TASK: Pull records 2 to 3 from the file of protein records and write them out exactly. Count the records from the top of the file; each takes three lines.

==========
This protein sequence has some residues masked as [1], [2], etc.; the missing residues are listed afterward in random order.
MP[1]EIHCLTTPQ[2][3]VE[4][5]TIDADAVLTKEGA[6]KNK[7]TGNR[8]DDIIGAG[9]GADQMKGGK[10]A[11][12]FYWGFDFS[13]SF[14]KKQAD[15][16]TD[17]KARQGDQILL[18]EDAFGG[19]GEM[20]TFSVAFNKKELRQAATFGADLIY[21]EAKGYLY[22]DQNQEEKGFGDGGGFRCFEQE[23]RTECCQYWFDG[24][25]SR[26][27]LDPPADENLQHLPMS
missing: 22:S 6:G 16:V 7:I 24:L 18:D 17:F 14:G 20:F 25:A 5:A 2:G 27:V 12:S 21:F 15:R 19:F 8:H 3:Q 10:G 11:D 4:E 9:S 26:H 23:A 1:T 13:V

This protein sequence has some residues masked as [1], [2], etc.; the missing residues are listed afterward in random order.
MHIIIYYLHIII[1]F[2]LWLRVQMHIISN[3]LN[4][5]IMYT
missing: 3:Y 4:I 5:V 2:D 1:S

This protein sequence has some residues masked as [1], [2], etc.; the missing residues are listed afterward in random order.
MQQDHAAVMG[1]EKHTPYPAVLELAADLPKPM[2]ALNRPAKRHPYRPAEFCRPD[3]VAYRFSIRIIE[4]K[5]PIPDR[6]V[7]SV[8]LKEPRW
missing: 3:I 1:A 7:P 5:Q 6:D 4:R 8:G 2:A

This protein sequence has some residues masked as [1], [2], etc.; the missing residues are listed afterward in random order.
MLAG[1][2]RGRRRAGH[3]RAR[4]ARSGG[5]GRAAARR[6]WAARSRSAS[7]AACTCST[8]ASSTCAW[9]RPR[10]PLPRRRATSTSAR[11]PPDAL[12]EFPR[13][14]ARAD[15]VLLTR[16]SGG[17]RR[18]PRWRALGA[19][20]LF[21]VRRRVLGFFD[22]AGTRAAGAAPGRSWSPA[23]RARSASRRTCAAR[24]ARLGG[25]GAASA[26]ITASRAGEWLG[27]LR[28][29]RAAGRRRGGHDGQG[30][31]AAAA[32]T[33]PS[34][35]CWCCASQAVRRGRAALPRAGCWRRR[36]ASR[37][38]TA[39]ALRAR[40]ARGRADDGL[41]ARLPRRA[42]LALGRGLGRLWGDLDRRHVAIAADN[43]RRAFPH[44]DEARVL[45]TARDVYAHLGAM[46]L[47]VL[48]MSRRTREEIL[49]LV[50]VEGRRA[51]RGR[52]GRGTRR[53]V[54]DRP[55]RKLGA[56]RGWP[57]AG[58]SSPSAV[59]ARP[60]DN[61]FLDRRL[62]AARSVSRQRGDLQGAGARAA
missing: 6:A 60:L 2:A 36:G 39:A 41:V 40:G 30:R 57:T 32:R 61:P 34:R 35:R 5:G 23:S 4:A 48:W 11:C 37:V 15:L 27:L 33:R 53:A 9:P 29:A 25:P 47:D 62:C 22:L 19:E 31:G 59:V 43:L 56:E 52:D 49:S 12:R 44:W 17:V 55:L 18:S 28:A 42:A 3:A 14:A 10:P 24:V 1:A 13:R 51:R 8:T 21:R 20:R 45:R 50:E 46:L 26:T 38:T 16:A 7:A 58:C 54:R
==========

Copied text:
This protein sequence has some residues masked as [1], [2], etc.; the missing residues are listed afterward in random order.
MHIIIYYLHIII[1]F[2]LWLRVQMHIISN[3]LN[4][5]IMYT
missing: 3:Y 4:I 5:V 2:D 1:S

This protein sequence has some residues masked as [1], [2], etc.; the missing residues are listed afterward in random order.
MQQDHAAVMG[1]EKHTPYPAVLELAADLPKPM[2]ALNRPAKRHPYRPAEFCRPD[3]VAYRFSIRIIE[4]K[5]PIPDR[6]V[7]SV[8]LKEPRW
missing: 3:I 1:A 7:P 5:Q 6:D 4:R 8:G 2:A